The story focused on a small group of Maximals (the new Autobots), led by Optimus Primal, and Predacons, led by Megatron, 300 years after the "Great War". After a dangerous pursuit through transwarp space, both the Maximal and Predacon factions end up crash landing on a primitive, uncivilized planet similar to Earth, but with two moons and a dangerous level of Energon (which is later revealed to be prehistoric Earth with an artificial second moon, taking place sometime during the 4 million year period in which the Autobots and Decepticons were in suspended animation from the first episode of the original Transformers cartoon), which forces them to take organic beast forms in order to function without going into stasis lock.[49] After writing this first episode, Bob Forward and Larry DiTillio learned of the G1 Transformers, and began to use elements of it as a historical backstory to their scripts,[50] establishing Beast Wars as a part of the Generation 1 universe through numerous callbacks to both the cartoon and Marvel comic. By the end of the first season, the second moon and the Energon are revealed to have been constructed by a mysterious alien race known as the Vok.

Beast Wars Megatron attacks Optimus Prime in a clash of generations.

The destruction of the second moon releases mysterious energies that make some of the characters "transmetal" and the planet is revealed to be prehistoric Earth, leading to the discovery of the Ark. Megatron attempts to kill the original Optimus Prime,[51] but at the beginning of the third season, Primal manages to preserve his spark. In the two-season follow-up series, Beast Machines, Cybertron is revealed to have organic origins, which Megatron attempts to stamp out.

After the first season of Beast Wars (comprising 26 episodes) aired in Japan, the Japanese were faced with a problem. The second Canadian season was only 13 episodes long, not enough to warrant airing on Japanese TV. While they waited for the third Canadian season to be completed (thereby making 26 episodes in total when added to season 2), they produced two exclusive cel-animated series of their own, Beast Wars II (also called Beast Wars Second) and Beast Wars Neo, to fill in the gap. Dreamwave retroactively revealed Beast Wars to be the future of their G1 universe,[52] and the 2006 IDW comic book Beast Wars: The Gathering eventually confirmed the Japanese series to be canon[53] within a story set during Season 3.[54]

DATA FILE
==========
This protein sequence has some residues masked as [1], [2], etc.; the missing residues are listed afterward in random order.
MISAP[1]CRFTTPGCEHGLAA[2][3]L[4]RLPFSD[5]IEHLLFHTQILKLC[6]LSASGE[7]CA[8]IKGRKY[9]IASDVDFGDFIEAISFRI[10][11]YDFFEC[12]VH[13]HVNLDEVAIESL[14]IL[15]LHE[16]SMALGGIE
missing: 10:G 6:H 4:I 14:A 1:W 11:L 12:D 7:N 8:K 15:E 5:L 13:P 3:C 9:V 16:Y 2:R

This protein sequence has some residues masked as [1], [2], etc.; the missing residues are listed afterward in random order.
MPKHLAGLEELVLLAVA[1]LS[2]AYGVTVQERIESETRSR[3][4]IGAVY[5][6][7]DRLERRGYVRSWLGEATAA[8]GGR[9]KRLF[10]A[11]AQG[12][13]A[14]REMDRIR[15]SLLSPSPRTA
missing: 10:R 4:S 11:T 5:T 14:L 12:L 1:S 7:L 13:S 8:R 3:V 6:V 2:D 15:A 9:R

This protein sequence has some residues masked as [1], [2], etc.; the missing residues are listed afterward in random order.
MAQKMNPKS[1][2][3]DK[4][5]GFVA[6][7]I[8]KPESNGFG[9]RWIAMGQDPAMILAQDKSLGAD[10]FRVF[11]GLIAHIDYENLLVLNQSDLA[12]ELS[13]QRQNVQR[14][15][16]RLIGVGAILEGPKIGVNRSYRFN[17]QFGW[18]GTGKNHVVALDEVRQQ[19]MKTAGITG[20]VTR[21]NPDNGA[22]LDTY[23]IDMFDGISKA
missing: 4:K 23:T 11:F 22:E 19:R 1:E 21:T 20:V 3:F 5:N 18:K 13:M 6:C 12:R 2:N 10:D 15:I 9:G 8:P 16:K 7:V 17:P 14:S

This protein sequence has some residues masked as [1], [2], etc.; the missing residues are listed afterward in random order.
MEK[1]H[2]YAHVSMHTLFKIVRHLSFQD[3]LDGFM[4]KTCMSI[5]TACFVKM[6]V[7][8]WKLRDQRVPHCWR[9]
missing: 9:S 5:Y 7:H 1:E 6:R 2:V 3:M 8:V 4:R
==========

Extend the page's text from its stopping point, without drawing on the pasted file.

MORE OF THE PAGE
Beast Wars contained elements from both the G1 cartoon series and comics. Attributes taken from the cartoon include Transformers that were female, the appearance of Starscream (who mentions being killed off by Galvatron in The Transformers: The Movie), and appearances of the Plasma Energy Chamber and Key to Vector Sigma. The naming of the Transformer ship, the Ark (and reference to 1984, the year the Transformers on board are revived), the character Ravage being shown as intelligent, and Cybertron having an organic core are elements taken from the comics.

In 2011, Shout! Factory released the complete series of Beast Wars on DVD.[55]

Dreamwave Productions (2001–2005)

In 2001, Dreamwave Productions began a new universe of annual comics adapted from Marvel, but also included elements of the animated. The Dreamwave stories followe the concept of the Autobots defeating the Decepticons on Earth, but their 1997 return journey to Cybertron on the Ark II[56] is destroyed by Shockwave, now ruler of the planet.[57] The story follows on from there, and was told in two six-issue limited series, then a ten-issue ongoing series. The series also adds extra complexities such as not all Transformers believing in the existence of Primus,[58] corruption in the Cybertronian government that first led Megatron to begin his war,[59] and Earth having an unknown relevance to Cybertron.[57][60]

Three Transformers: The War Within limited series were also published. These are set at the beginning of the Great War, and identify Prime as once being a clerk named Optronix.[61] Beast Wars was also retroactively stated as the future of this continuity, with the profile series More than Meets the Eye showing the Predacon Megatron looking at historical files detailing Dreamwave's characters and taking his name from the original Megatron.[52] In 2004, this real life universe also inspired three novels[62] and a Dorling Kindersley guide, which focused on Dreamwave as the "true" continuity when discussing in-universe elements of the characters. In a new twist, Primus and Unicron are siblings, formerly a being known as the One. Transformers: Micromasters, set after the Ark's disappearance, was also published. The real life universe was disrupted when Dreamwave went bankrupt in 2005.[63] This left the Generation One story hanging and the third volume of The War Within half finished. Plans for a comic book set between Beast Wars and Beast Machines were also left unrealized.[64]

G.I. Joe crossovers (2003–present)